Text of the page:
menu icon

Sit - Teaching Dog Commands

One of the basic commands you should have your dog learn is 'sit'. It is a great way to start any kind of obedience training, it will stop them from jumping up at visitors or yourself, and is an easy one to start with that can be built upon. Being able to obey their pack leader is good for the dog, it makes them feel more confident. You can train them with a combination of rewards and praise, starting easy in a familiar place close to you, and then working your way up to being able to do it in any situation. Here are some steps to take when teaching your dog 'sit'.

Remember all training requires patience, commitment and consistency. These 4 steps to help you teach the command sit involve using praise and rewards. For younger dogs it is a good idea to start off with shorter training sessions, but have several throughout out the day.


1) Training your dog to sit using a verbal cue

Take your dog to a familiar place but with no distraction in the house. Say the command 'sit' once, then guide your dog into the seated position holding a treat like you would hold a pencil right in front of his nose. The treat should be an inch away from the nose, any further and it is too far and it may be harder to get him into position. You can tell if your hand is too far away if he is trying to jump to reach it. If your dog tries to back away from you put him so that a wall is behind him and you are in front so he has nowhere to go.

To guide him into the sit position move the treat over her head so that she has to raise her nose pointed straight up to follow it's movement. When the dog's nose is up it is natural for their rear to move lower to the floor. As soon as her rump is on the floor say 'Yes' or 'Good', praise her and give her the treat. Then tell her to get up and repeat the action the idea being she will eventually connect the fact that she gets the treat when she is sitting.

2) Transitioning the treat out of the guiding hand

When your dog has grasped that first stage it is time to transition on. Now you need to put the treat in your other hand or in your pocket. Repeat the same thing in Step One and as you bring up your empty hand over the nose to raise into the straight up position say the command 'Sit'. The dog should follow the empty hand and still end up in a seated position. You can still hold your hand as if there was a treat in it and move it the same way as you did in Step One. When your dog sits give her the same affirmation as above and then with your other hand give the treat.

3) Lessening the need for the Hand Movement

Eventually you will reach the stage where it is time to lessen the movement you make with your guiding hand. This should happen in gradual stages. Start by telling your dog 'sit' then hold your guiding hand between 8 to 10 inches away from their face and wait. Many dogs will sit at this point. If your dog does not sit, move your hand over the head like before but make it a small move this time. Then repeat the command.


Now once your dog sits regularly at this point change it so your hand is now open with the palm up. Repeat until she sits repeatedly in this manner. We are moving away from you needing to have a hand movement at all. So now move on to having your palm out but not moving your arm so much out from your body until no hand movement is needed.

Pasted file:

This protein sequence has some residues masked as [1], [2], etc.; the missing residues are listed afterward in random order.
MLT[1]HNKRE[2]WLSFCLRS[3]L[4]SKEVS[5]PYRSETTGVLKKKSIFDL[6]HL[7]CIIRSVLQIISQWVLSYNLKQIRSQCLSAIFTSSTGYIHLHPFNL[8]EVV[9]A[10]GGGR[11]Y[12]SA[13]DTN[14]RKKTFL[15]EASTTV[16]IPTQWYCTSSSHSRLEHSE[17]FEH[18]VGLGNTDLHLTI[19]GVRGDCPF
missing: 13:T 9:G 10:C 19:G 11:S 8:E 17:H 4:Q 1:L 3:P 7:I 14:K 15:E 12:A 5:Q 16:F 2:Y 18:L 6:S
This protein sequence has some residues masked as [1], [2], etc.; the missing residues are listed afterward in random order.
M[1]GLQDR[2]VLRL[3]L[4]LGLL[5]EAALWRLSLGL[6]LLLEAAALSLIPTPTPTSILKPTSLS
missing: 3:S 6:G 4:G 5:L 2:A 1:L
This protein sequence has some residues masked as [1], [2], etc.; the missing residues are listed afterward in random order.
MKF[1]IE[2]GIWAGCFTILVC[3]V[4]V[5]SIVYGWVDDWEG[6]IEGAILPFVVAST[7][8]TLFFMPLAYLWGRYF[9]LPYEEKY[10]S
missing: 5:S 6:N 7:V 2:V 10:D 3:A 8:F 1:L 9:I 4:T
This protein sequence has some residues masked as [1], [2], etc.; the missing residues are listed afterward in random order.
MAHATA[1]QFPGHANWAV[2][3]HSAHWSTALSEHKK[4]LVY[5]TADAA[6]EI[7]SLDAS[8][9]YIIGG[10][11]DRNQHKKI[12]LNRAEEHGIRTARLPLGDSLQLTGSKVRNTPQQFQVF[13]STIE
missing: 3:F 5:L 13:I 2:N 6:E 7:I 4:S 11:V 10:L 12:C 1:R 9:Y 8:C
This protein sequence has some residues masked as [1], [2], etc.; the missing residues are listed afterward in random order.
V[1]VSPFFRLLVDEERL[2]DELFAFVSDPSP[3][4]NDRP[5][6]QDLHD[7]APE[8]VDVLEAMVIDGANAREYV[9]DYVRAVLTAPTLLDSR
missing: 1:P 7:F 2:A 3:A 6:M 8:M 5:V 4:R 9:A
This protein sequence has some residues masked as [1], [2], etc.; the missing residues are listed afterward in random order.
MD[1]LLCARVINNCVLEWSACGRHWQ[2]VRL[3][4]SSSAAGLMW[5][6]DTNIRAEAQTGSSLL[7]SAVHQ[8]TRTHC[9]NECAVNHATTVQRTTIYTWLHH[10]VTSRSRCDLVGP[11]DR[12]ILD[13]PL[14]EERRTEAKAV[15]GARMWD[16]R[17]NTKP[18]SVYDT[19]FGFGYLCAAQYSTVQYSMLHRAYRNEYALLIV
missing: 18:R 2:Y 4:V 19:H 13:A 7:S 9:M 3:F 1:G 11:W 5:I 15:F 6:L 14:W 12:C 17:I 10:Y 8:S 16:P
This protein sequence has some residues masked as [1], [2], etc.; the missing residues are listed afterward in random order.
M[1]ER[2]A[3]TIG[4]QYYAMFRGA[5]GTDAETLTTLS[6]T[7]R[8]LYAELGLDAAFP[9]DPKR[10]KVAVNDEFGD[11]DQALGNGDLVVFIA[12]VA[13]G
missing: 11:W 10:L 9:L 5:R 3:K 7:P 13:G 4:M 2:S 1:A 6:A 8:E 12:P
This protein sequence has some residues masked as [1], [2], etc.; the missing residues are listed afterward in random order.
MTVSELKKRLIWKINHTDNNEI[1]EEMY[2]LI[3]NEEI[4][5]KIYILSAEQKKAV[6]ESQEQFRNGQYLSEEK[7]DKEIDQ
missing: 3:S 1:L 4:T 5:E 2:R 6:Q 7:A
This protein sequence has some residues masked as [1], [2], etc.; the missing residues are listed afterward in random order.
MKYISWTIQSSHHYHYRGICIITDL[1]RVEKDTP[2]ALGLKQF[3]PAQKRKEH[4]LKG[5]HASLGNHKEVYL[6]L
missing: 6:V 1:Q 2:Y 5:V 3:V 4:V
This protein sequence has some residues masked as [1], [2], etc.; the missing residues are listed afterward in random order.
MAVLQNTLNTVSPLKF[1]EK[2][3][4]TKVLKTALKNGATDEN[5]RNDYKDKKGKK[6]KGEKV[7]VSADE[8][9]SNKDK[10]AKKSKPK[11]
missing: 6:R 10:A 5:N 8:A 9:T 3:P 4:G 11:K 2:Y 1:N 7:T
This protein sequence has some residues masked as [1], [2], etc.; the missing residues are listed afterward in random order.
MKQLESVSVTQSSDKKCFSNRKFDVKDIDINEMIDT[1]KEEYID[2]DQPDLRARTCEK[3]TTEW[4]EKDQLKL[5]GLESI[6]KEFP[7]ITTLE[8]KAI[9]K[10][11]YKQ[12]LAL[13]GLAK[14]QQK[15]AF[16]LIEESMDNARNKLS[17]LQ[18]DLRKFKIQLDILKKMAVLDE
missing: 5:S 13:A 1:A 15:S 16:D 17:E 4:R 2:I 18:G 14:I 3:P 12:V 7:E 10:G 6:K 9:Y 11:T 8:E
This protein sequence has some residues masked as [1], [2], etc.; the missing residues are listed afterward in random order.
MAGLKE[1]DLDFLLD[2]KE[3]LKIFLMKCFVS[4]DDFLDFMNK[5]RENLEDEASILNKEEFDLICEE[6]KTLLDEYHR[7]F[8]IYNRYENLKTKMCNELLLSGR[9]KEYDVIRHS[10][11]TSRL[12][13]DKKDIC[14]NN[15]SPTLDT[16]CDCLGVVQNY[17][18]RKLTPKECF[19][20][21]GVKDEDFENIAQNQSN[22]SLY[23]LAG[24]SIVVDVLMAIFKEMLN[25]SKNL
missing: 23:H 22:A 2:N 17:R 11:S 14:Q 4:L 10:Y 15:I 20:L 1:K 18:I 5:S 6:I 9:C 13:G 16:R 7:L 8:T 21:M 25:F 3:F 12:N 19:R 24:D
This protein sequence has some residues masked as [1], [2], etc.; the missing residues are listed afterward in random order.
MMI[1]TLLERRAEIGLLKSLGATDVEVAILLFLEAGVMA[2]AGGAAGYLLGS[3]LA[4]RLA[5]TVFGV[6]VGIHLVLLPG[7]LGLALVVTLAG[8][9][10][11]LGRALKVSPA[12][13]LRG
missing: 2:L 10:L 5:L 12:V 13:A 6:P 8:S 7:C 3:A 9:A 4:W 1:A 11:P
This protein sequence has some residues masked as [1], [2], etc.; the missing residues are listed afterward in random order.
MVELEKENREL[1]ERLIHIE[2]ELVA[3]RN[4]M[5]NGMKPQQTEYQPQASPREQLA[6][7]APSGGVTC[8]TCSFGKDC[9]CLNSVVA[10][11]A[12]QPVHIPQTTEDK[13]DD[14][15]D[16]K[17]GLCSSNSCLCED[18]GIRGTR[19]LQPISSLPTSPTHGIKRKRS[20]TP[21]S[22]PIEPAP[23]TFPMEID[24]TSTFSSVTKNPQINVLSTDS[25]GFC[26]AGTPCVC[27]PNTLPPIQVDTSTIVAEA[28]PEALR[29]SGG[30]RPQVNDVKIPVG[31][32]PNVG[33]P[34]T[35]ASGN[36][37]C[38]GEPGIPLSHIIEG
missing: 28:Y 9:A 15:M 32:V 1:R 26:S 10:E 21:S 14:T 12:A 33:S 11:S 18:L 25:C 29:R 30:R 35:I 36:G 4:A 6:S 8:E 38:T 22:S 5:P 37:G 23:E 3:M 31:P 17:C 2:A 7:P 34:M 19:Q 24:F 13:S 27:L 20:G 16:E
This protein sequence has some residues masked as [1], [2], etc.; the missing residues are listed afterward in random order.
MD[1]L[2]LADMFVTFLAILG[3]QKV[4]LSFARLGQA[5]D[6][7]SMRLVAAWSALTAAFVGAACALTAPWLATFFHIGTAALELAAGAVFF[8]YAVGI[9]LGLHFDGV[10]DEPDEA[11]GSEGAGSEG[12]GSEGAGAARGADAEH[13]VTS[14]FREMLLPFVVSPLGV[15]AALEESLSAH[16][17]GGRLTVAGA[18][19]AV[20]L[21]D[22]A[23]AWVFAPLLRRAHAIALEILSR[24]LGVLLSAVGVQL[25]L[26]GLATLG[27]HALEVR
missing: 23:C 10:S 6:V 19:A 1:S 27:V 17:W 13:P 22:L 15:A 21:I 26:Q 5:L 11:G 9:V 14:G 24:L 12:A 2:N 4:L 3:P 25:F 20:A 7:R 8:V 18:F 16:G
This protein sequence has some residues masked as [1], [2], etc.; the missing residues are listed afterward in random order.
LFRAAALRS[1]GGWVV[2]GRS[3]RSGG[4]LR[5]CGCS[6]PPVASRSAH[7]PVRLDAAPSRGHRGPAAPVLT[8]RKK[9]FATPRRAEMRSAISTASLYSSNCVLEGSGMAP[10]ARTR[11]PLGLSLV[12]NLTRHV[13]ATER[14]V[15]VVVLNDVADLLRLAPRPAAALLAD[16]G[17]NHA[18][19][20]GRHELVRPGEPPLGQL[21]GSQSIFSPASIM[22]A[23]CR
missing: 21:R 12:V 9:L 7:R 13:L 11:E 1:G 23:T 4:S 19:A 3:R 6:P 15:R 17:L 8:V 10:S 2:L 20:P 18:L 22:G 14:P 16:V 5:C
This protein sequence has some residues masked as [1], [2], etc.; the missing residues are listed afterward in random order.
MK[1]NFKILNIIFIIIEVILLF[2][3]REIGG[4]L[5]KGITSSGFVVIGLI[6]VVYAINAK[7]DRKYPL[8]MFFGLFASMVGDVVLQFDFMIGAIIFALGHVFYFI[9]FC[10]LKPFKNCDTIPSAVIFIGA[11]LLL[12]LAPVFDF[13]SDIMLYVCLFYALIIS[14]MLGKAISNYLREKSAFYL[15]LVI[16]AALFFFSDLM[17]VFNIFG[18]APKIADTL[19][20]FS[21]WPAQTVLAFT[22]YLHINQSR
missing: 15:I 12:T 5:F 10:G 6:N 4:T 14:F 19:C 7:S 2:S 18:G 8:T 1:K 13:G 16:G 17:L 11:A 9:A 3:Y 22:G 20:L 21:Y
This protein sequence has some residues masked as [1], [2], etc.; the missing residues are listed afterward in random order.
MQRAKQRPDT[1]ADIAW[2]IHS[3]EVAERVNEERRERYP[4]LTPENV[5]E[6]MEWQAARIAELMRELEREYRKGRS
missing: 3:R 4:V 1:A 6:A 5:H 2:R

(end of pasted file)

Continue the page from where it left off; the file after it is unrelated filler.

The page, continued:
When rewarding at this stage a good approach to take is to have treats on a nearby surface like a table where she cannot see them. When she sits and you say 'yes' or 'good'. You can then go get a treat and give it to her. This is making her wait for the treat for just a few seconds and she is learning that she gets the reward when you say 'yes' and they can come from anywhere even if she cannot see them. Now she is less likely to need to see a treat before she will follow a command. It can happen in some dogs that they become reliant on seeing the reward before they obey.

4) Greeting with the command Sit

When you are the point where your dog reliably sits on command you can extend that to making her sit whenever you meet and greet people. This requires you to anticipate at first so that you can give the command before she is overexcited and starts jumping up. Give her the cue to sit straight away and give a generous reward when she obeys. For every 5 seconds she holds that sit give her another generous reward. Think hot dogs sliced into small pieces, ham cubes, cheese, chicken for example. You can ask the person visiting or talking to help by getting up or turning away to go whenever your dog gets up from sit, or when she lunges or jumps to them. With consistency and repetition she will learn that jumping or lunging will mean the people leave, but sitting gets her attention, praise, rewards and the company stays.

Additional Information

There are other articles on this site that cover training and commands that may be of use to you.

For professional help see a CPDT (Certified Professional Dog Trainer).

When he has the command learned practice clipping on the leash and then extending the range at which you can give the command and have it obeyed.

Use praise, rewards and treats to encourage him.

End sessions on a success.

More to Explore